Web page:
Maggie’s Apartment review

Maggie’s Apartment review
Maggie’s Apartment review
Our Verdict:

The surreal presentation may draw a lot of the attention, but Maggie’s Apartment proves equal parts strange, artistic, and entertaining as you slowly peel back the quirky layers of a mystery that proves deceptively deep.

The Good:
  • Hand-painted graphics are unique
  • Story initially appears lighthearted but gives way to an exploration of mature themes
  • Bizarre characters spice up occasionally comical dialogue
  • Casual approach to the puzzles keeps the focus on the story and characters
The Bad:
  • Some puzzles have vague solutions
  • Possible to miss out on optional funny dialogue due to branching conversations
  • Easy gameplay may disappoint experienced gamers and those looking for a challenge

Maggie’s Apartment is a single-setting point-and-click adventure that casts players in the role of title character Maggie Mallowne, girlfriend of superstar entertainer Randy Rosebud. While the game initially seems like it has the makings of a lighthearted adventure, the plot becomes something deeper as players explore the apartment in which Maggie lives, eventually dealing with mature subject matter and unveiling a central mystery to solve. Perhaps the standout feature is the graphics, hand-drawn by the game’s developer and CalArts student, Anatola Howard, whose flowing, distorted lines and eye-popping touches of color belie the game’s darker narrative. The item-based puzzles are fun, and even though the lower difficulty might disappoint players expecting more of a challenge, the casual nature of the gameplay allows the story and wacky characters to take center stage.

The tale opens with Maggie and Randy watching TV together when a commercial for a local meat company appears. Mysteriously, this angers Maggie's star boyfriend, and after a few moments he leaves the apartment, dressed in an identity-hiding trench coat and hat. Soon after, a lockdown is announced for the apartment building. Thus, Maggie is left solely in the company of her surroundings, seemingly without much to occupy her time.

Luckily, Maggie is willing to comment on just about everything in her apartment, allowing us to slowly learn more about her and her relationship with Randy (a tall, pink-haired music star vaguely reminiscent of Elton John). In this respect, Maggie’s Apartment has a few surprises up its sleeve. What first appears to be a game about an immature girl’s infatuation becomes much more complex than even I was expecting, despite the early hints that things might not be exactly what they seem.

Due to the slow-burn nature of the plot, I wouldn’t exactly consider it “twisty” in the conventional sense, nor is it especially oppressive in its darkness. Rather, it is layered a bit like an onion, where learning about an apparently innocuous object simply raises more, sometimes disquieting questions about its significance, eventually leading up to the game’s central mystery (which of course I won’t spoil) for you to piece together.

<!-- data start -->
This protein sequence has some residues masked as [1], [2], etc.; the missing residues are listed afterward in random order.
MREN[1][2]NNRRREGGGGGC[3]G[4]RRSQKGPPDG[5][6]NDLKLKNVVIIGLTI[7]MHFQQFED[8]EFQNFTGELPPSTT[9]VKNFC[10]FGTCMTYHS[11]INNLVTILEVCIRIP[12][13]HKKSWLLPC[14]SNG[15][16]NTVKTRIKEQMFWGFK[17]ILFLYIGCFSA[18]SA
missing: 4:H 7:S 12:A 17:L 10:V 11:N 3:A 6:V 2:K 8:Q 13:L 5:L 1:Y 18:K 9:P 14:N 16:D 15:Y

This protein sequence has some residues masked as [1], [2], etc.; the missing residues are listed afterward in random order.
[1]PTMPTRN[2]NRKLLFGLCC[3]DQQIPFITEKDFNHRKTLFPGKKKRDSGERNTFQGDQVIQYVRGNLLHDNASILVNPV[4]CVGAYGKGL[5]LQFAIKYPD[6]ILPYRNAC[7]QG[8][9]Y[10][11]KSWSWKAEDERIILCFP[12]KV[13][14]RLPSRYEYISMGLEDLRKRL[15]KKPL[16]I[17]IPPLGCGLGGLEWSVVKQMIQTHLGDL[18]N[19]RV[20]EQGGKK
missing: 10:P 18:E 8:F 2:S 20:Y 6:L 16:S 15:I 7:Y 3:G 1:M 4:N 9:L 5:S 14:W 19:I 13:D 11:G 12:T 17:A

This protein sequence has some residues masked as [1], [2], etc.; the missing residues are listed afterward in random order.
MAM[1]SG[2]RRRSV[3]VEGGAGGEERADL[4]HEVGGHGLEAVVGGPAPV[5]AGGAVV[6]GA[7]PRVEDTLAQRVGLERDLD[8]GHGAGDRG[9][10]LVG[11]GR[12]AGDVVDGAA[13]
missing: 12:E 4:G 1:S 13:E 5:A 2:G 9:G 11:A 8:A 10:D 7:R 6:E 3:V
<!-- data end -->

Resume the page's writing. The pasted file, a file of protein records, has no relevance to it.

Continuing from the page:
Exploration quickly reveals that, in addition to the Randy Rosebud memorabilia she gushes about, Maggie is accompanied by an oddball cast of characters, both within her apartment and outside it, such as Beauty, an anthropomorphic radish and Maggie’s best friend, and Dunc, a philosopher-cactus who lives in Maggie’s closet and suffers from an existential crisis. Several characters remain unseen, to whom Maggie talks through the walls, such as Shrimp, a computer whiz-kid who lives next door, and Hector Cheese, sleazy writer of romance novels.

Despite the “cuteness” of the setting and Maggie’s overly-excited reactions to the items decorating her home, Maggie’s Apartment isn’t especially kid-friendly. The story deals with adult topics like obsession and the desire for fame, and includes vaguely sexual content sprinkled throughout. There’s also a bizarre sequence in which Beauty the radish implores her friend to literally eat her during a crucial moment. The conspicuousness of this sequence left me wondering what the point of it was, especially in light of indications that it has deeper meaning. If nothing else, it fits well with the bizarre overall tone of the game, and gives the player something to ponder after the game is over.

Gameplay will be largely familiar to adventure veterans. Control is entirely mouse-driven and clicking on hotspots allows interaction with them using a simplified interface that depends on context. For instance, clicking on Beauty while standing next to her will automatically begin a conversation, but clicking while gazing down at her from Maggie’s apartment window will result in a simple comment about her. While interacting with items is part of the game, there is no inventory. Instead, you simply click and drag items from one place to another to combine the two objects, if allowed, though your action will be met with silence if they cannot. Typical tasks include helping Maggie’s next door neighbors through a rough patch in their relationship, convincing a police officer to investigate a crime, and filling Hector Cheese in on juicy apartment gossip.

Conversations are managed through a dialogue system where you click on a topic or sentence to talk about it until all options are exhausted. It is possible to entirely miss out on comical conversations because of some branching in the dialogue, but this unfortunate possibility doesn’t impact the course of the plot.

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Readers rating


3.5 stars out of 5
Average based on 2 ratings

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